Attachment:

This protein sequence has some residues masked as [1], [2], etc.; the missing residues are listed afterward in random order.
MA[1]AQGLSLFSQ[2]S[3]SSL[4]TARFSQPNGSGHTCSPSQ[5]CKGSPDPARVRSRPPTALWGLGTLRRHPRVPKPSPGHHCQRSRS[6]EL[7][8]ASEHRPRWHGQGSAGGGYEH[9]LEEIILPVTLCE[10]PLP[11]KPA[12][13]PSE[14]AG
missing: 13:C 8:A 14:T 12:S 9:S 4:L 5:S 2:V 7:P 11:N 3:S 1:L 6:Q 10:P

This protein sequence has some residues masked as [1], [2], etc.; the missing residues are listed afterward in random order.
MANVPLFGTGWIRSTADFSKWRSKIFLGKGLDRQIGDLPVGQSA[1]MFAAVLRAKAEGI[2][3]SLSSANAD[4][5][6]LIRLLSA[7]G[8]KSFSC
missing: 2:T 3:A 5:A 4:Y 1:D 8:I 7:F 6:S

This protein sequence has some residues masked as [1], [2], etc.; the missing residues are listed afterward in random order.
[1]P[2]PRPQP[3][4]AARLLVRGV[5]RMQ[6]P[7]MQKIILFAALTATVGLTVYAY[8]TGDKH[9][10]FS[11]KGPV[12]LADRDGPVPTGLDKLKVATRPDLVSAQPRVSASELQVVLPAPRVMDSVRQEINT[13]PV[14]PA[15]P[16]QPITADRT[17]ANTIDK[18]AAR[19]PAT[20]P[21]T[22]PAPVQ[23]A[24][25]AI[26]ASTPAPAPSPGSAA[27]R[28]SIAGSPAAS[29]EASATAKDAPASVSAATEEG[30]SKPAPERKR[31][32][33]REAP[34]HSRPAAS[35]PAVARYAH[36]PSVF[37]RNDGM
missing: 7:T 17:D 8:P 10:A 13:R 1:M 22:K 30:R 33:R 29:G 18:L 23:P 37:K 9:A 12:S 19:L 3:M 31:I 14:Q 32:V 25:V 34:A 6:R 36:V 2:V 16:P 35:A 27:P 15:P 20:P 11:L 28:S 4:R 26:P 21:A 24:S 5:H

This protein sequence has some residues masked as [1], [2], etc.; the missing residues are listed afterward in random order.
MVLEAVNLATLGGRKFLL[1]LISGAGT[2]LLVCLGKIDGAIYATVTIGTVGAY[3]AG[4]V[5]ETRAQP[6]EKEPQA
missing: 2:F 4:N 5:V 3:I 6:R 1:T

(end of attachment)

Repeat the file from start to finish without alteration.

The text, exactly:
This protein sequence has some residues masked as [1], [2], etc.; the missing residues are listed afterward in random order.
MA[1]AQGLSLFSQ[2]S[3]SSL[4]TARFSQPNGSGHTCSPSQ[5]CKGSPDPARVRSRPPTALWGLGTLRRHPRVPKPSPGHHCQRSRS[6]EL[7][8]ASEHRPRWHGQGSAGGGYEH[9]LEEIILPVTLCE[10]PLP[11]KPA[12][13]PSE[14]AG
missing: 13:C 8:A 14:T 12:S 9:S 4:L 5:S 2:V 7:P 11:N 3:S 1:L 6:Q 10:P

This protein sequence has some residues masked as [1], [2], etc.; the missing residues are listed afterward in random order.
MANVPLFGTGWIRSTADFSKWRSKIFLGKGLDRQIGDLPVGQSA[1]MFAAVLRAKAEGI[2][3]SLSSANAD[4][5][6]LIRLLSA[7]G[8]KSFSC
missing: 2:T 3:A 5:A 4:Y 1:D 8:I 7:F 6:S

This protein sequence has some residues masked as [1], [2], etc.; the missing residues are listed afterward in random order.
[1]P[2]PRPQP[3][4]AARLLVRGV[5]RMQ[6]P[7]MQKIILFAALTATVGLTVYAY[8]TGDKH[9][10]FS[11]KGPV[12]LADRDGPVPTGLDKLKVATRPDLVSAQPRVSASELQVVLPAPRVMDSVRQEINT[13]PV[14]PA[15]P[16]QPITADRT[17]ANTIDK[18]AAR[19]PAT[20]P[21]T[22]PAPVQ[23]A[24][25]AI[26]ASTPAPAPSPGSAA[27]R[28]SIAGSPAAS[29]EASATAKDAPASVSAATEEG[30]SKPAPERKR[31][32][33]REAP[34]HSRPAAS[35]PAVARYAH[36]PSVF[37]RNDGM
missing: 7:T 17:D 8:P 10:A 13:R 1:M 22:K 30:R 33:R 29:G 18:L 23:P 37:K 9:A 12:S 19:L 3:M 31:I 14:Q 32:V 25:V 34:A 6:R 36:V 2:V 16:P 35:A 27:P 15:P 20:P 11:L 28:S 4:R 26:P 21:A 24:S 5:H

This protein sequence has some residues masked as [1], [2], etc.; the missing residues are listed afterward in random order.
MVLEAVNLATLGGRKFLL[1]LISGAGT[2]LLVCLGKIDGAIYATVTIGTVGAY[3]AG[4]V[5]ETRAQP[6]EKEPQA
missing: 2:F 4:N 5:V 3:I 6:R 1:T